Why we need to stop hating on cardio
“Being apart of the lifting community has taught me a lot of things, but liking cardio was not one of them”
Before I really started getting into lifting, I ran every single day and followed a bodybuilder style workout (aka aimlessly using every machine at the gym). I was always athletic, I played soccer my entire life, grew up on a farm and had a crazy marathon running mother – so running and staying in shape felt natural. I had a love/hate relationship with cardio, I loved how I felt after but I couldn’t keep my mind off of how bored I was. When I started dabbling into the world of powerlifting, it was totally okay to hate on cardio. In fact, most people told me I would just get smaller and never grow stronger – what a thought! (LOLZ)
At this point, dabbling turned into obsession and cardio was no longer. After six months of primarily powerlifting, eating as much protein as I could stomach, and absolutely no cardio – I gained twenty pounds. Not only was my body suffering but I mentally wasn’t happy with anything I did or even how I looked. I couldn’t do more than ten reps without feeling completely winded and forget about box jumps or battle ropes. At this point I felt stuck, I knew I was out of shape and what was supposed to be a healthy body, simply wasn’t. I knew I had to bite the bullet and just do it – I had to love cardio again.
Cardio merely contributes to your fitness goals, it doesn’t take over your life or sabotage those ‘gains.’ This negative stigma around cardio is all fun and games until you realize how badly your body needs it. Of course it’s boring, it’s not pretty, and ten times out of ten it sucks. Is it going to #build yo booty or help those #bouldershoulders? Nope probs not. But what cardio will do for your body will benefit your overall mental and physical health in and out of the gym.
A Happy Healthy Heart
Being one of the most important muscular organs in your body, your heart needs a little TLC too! Just as we want to strengthen our legs and tone our arms, we also need to focus on strengthening our hearts. When we exercise regularly, our organs and most importantly our heart, function a lot. Blood is distributed more efficiently and increases blood flow to the muscles, which is definitely needed during strength training. Getting your heart rate up also contributes to some long term factors such as lowering your blood pressure, lowering your cholesterol and reducing your risk for heart disease and some cancers.
Lifting weights is always fun, except when your program calls for volume and you’re too out of shape to do it. We all know that getting your heart rate up will ultimately build your endurance and stamina. The more you run, the easier it gets and the easier it gets the longer you can run. When it comes to lifting, it’s not much different. The more you do outside of the gym or even your main lifts, the better you will feel when it comes time for volume and long workouts. Looks like cardio isn’t so bad after all, huh meatheads?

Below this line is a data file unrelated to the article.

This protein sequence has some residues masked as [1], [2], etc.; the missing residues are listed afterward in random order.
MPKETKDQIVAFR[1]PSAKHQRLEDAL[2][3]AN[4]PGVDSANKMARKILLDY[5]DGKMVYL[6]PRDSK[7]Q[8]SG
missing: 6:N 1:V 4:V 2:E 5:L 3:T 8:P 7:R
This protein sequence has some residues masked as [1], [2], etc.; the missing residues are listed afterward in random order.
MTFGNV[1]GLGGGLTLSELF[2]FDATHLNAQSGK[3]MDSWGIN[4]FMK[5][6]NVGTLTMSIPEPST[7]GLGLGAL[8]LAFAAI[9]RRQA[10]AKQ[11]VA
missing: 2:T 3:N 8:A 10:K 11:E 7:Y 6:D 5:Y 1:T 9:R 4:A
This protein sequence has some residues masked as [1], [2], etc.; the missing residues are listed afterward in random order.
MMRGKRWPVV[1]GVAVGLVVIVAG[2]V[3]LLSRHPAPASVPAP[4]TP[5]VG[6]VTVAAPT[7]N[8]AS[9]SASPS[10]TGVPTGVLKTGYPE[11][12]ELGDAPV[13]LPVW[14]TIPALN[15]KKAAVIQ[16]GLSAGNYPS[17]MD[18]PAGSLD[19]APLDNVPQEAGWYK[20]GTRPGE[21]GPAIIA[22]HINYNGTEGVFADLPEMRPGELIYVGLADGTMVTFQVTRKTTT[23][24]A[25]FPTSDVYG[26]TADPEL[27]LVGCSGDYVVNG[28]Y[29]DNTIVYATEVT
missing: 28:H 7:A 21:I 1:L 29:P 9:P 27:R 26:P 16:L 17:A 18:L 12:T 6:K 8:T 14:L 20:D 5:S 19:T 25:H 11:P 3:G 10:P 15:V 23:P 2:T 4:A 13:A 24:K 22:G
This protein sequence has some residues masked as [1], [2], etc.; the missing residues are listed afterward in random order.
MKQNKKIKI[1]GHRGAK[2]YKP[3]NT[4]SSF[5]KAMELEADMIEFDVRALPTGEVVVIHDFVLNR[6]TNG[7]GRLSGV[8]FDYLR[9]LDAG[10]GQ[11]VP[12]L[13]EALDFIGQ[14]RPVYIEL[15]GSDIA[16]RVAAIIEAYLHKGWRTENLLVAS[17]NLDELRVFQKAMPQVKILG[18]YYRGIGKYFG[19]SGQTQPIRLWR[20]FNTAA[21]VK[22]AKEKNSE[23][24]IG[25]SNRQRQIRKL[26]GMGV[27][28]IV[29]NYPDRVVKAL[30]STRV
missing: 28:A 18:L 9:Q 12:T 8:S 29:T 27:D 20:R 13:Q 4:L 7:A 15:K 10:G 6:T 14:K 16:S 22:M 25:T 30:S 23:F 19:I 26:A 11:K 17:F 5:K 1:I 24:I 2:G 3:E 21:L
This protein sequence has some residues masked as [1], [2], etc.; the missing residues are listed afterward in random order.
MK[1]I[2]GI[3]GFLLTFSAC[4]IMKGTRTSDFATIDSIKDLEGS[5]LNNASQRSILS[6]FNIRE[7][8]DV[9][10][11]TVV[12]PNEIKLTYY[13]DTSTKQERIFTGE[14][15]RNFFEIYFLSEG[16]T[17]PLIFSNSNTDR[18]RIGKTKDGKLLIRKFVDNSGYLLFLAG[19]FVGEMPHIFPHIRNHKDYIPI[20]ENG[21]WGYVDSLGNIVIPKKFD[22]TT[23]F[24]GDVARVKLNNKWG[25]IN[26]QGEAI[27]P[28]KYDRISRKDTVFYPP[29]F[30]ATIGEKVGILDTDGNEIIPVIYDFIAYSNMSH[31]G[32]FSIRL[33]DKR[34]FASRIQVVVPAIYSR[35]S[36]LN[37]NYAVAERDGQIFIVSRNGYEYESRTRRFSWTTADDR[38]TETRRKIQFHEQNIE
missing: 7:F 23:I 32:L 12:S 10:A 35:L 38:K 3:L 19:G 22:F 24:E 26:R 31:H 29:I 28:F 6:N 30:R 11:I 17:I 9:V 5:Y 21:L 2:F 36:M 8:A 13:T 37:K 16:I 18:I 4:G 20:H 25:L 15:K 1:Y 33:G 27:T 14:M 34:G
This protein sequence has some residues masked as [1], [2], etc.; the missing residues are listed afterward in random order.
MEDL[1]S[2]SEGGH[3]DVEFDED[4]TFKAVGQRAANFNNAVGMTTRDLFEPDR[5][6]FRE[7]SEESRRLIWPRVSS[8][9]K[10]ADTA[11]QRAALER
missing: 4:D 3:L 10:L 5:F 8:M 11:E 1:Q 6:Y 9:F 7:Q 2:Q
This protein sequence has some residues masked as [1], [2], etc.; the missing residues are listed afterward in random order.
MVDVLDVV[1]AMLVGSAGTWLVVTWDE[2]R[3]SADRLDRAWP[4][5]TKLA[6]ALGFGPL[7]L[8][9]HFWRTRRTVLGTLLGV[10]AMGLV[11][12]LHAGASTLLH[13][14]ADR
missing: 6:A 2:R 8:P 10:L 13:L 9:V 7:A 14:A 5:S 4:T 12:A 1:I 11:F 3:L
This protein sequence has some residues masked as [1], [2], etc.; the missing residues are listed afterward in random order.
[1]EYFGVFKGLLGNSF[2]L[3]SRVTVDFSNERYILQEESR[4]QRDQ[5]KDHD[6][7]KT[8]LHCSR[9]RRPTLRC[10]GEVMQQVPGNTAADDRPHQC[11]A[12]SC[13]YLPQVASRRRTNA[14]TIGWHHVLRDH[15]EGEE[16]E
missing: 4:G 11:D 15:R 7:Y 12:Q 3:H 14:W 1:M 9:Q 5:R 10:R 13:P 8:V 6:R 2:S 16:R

No brainer here! If you’re looking to lose weight, my best advice is to start by walking more. Burning calories is a huge piece to the puzzle when it comes to losing weight and what better way than getting in some extra cardio? If you’re new to fitness or even if ‘bulking season’ ended too soon, just by walking thirty minutes a day, you could burn an average of 200 calories. Do that four times a week and you’re already looking at 800 calories burned for the week and roughly 3,200 calories in a month – that’s near a pound! And thats not water weight, thats real weight! When you’re intermixing cardio and strength training, not only are you burning a great amount of calories but you’re able to build muscle while doing so. (aka “toning”)
Despite the everlasting debate of whether or not cardio is needed in a strength program, I full heartedly believe there is a benefit from both and an even bigger benefit when you do them together. Getting your heart rate up not only makes you feel good but has a domino effect on the rest of your body. Your metabolism starts to work a little quicker, hormones start to regulate, and you’re burning extra calories that could potentially help you lose those last few pounds.
Cardio doesn’t need to be boring and the more you switch it up, the better. I personally love intervals, pushing the sled, or even doing volume work. I always feel like I get a great workout from them, I get my heart going, and I’m never bored. I applaud all of you distance runners, I have no clue how you do it.
If you’re anything like me or just looking to get your dreaded cardio done asap try a few of these:
Running / Biking Interval Run for 5 – Bike for 5 x2 = 20 minutes + 10 minute walk
Running *or(Biking) / Sprinting Interval Run for 3 – Sprint for 1 x5 = 20 minutes + 10 minute walk
Walking On An Incline Push pace for 7 – slower walk for 3 x2 = 20 minutes + 10 minute walk
Depending on your gym situation: Push the sled for 10 minutes, walking lunges for 10 minutes, battle ropes for ten minutes
Having a no gym situation: Stadium stairs, find a big hill and run hill sprints, walking lunges for ten minutes, running your own stairs (if you have stairs of course, or totally borrow a neighbors thats fine too), fast paced walk around the block for 30 minutes, jumping jacks, jump rope, jump squats, or even make yourself a circuit out of all three.
The possibilities are endless so get creative and get your heart going – it will thank you